Modern communications mean most individuals today walk around with a beacon that transmits their location. Mobile phones register to a nearby tower as the owner moves through space and the phone company can collect that data in real time or retrospectively to physically place the phone with varying degrees of accuracy. Companies can also determine the owner of every handset within range of a particular tower. GPS enabled phones enable far more precise location placement. Many cars now have GPS devices installed some of which transmit the vehicle’s location to a centralized service. As the devices get cheaper and smaller law enforcement agencies can more easily attach GPS trackers to cars and individuals enabling precise round-the-clock surveillance without ever leaving the precinct. Location-based services including maps of nearby restaurants friend finders and other social networks collect location data as part of providing the service or for contextual advertising.
EFF is fighting to protect the privacy and prevent the misuse of this data that users of phones GPS transmitters and location-based services leak to providers and to the government. In our cell tracking and GPS tracking cases we advocate that the law protect this information by requiring police to get a search warrant before obtaining this sensitive data. We also work to ensure that location based service providers don’t abuse the information they collect on their customers or hand it off to other companies or the police without consent or probable cause.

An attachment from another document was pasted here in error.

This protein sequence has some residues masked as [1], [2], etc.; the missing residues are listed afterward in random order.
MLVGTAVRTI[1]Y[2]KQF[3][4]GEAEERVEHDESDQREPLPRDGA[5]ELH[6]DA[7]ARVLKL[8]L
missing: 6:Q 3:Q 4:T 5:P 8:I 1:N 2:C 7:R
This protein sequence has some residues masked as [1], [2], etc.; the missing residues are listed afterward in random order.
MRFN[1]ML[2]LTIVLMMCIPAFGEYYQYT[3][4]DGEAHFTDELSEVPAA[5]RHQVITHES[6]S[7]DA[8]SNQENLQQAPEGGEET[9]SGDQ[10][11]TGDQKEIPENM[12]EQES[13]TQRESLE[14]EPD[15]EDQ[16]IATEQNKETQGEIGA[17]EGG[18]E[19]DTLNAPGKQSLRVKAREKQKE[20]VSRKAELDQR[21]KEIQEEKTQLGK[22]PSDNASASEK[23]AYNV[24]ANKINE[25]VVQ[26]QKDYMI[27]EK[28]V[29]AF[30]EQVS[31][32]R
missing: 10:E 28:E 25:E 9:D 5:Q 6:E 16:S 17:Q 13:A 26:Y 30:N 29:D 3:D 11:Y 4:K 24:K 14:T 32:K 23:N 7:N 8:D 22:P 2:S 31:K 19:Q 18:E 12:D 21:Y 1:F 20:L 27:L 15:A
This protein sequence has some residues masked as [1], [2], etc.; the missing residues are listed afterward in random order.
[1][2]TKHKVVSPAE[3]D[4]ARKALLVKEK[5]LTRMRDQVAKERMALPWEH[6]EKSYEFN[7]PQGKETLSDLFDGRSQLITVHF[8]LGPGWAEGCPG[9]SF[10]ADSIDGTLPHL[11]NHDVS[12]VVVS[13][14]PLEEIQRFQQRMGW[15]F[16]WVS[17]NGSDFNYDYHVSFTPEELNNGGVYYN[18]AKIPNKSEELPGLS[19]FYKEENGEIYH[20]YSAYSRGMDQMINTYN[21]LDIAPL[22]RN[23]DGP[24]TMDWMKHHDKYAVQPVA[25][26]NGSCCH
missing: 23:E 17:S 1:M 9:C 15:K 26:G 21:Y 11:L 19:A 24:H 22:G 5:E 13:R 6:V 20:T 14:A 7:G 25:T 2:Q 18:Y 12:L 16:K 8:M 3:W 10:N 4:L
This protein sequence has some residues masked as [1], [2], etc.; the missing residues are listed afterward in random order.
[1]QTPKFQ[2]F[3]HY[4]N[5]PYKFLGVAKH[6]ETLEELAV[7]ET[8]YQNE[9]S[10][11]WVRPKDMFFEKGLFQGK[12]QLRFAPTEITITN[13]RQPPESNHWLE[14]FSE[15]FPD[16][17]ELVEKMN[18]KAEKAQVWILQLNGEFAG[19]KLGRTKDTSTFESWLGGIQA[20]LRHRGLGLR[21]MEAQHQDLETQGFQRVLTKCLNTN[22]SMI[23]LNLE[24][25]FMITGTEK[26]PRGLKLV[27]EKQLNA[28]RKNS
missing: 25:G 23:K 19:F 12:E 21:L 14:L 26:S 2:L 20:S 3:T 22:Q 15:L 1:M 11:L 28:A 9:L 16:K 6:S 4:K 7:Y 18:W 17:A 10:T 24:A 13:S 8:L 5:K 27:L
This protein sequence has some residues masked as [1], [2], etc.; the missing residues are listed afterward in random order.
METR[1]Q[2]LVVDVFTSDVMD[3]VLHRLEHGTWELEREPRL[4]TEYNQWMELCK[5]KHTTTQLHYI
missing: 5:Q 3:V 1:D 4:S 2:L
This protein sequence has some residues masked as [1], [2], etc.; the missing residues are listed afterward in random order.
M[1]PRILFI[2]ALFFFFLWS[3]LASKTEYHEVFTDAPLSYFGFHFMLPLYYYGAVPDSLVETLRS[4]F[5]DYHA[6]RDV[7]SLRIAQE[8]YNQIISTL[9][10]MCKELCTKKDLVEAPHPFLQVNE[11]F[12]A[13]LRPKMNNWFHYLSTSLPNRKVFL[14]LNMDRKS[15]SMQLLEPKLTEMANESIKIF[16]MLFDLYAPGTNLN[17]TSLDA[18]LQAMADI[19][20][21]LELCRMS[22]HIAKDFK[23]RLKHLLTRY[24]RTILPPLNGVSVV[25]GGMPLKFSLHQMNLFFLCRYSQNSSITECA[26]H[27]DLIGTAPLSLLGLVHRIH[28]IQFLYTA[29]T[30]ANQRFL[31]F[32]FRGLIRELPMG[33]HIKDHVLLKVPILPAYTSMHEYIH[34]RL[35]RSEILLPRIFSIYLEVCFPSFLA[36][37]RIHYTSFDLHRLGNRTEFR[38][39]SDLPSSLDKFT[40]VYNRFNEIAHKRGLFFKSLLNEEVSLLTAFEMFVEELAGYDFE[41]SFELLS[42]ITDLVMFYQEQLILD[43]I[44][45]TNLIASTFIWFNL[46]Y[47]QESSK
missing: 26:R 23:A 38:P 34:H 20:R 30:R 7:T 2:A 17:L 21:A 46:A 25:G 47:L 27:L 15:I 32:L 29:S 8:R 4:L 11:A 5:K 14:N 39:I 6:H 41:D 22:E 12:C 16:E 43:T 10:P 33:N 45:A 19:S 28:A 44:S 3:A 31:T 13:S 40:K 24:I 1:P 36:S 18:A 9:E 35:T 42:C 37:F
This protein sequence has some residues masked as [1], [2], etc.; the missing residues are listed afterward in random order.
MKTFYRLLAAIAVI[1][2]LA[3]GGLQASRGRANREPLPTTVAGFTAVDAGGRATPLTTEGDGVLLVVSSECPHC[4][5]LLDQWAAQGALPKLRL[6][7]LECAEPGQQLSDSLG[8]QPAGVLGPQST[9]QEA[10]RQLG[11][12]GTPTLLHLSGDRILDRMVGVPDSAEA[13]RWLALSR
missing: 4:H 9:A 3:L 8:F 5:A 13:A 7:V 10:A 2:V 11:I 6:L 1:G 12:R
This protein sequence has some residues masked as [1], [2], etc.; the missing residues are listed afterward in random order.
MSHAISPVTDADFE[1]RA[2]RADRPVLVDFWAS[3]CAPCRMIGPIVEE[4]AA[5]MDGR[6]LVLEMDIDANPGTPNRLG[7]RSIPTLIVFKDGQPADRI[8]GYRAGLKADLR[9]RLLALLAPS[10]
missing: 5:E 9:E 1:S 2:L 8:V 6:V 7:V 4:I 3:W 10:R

EFF Related Content: Locational Privacy
- It's Not Too Late to Write to Congress About the Disastrous Rule Change What happens when you try to push a dangerous policy through without the Internet noticing? The Internet fights back. A few days ago, we warned of an impending rule change that would...
- The rapid pace of improvements in police technology has been a thorn in the side of policy makers, and watchdogs have taken note. Electronic Frontier Foundation Investigative Researcher Dave Maass said the delay in rolling out rules along with the cameras is part of a trend of law enforcement getting...
- Andrew Crocker , staff attorney at the Electronic Frontier Foundation, a non-profit digital rights group; the EFF wrote an amicus brief to the 4th circuit court’s previous 3 judge panel in 2015 stating that citizens have an expectation of privacy in historical cell site records.
- Date:Fri, 06/10/2016
- Date:Wed, 06/08/2016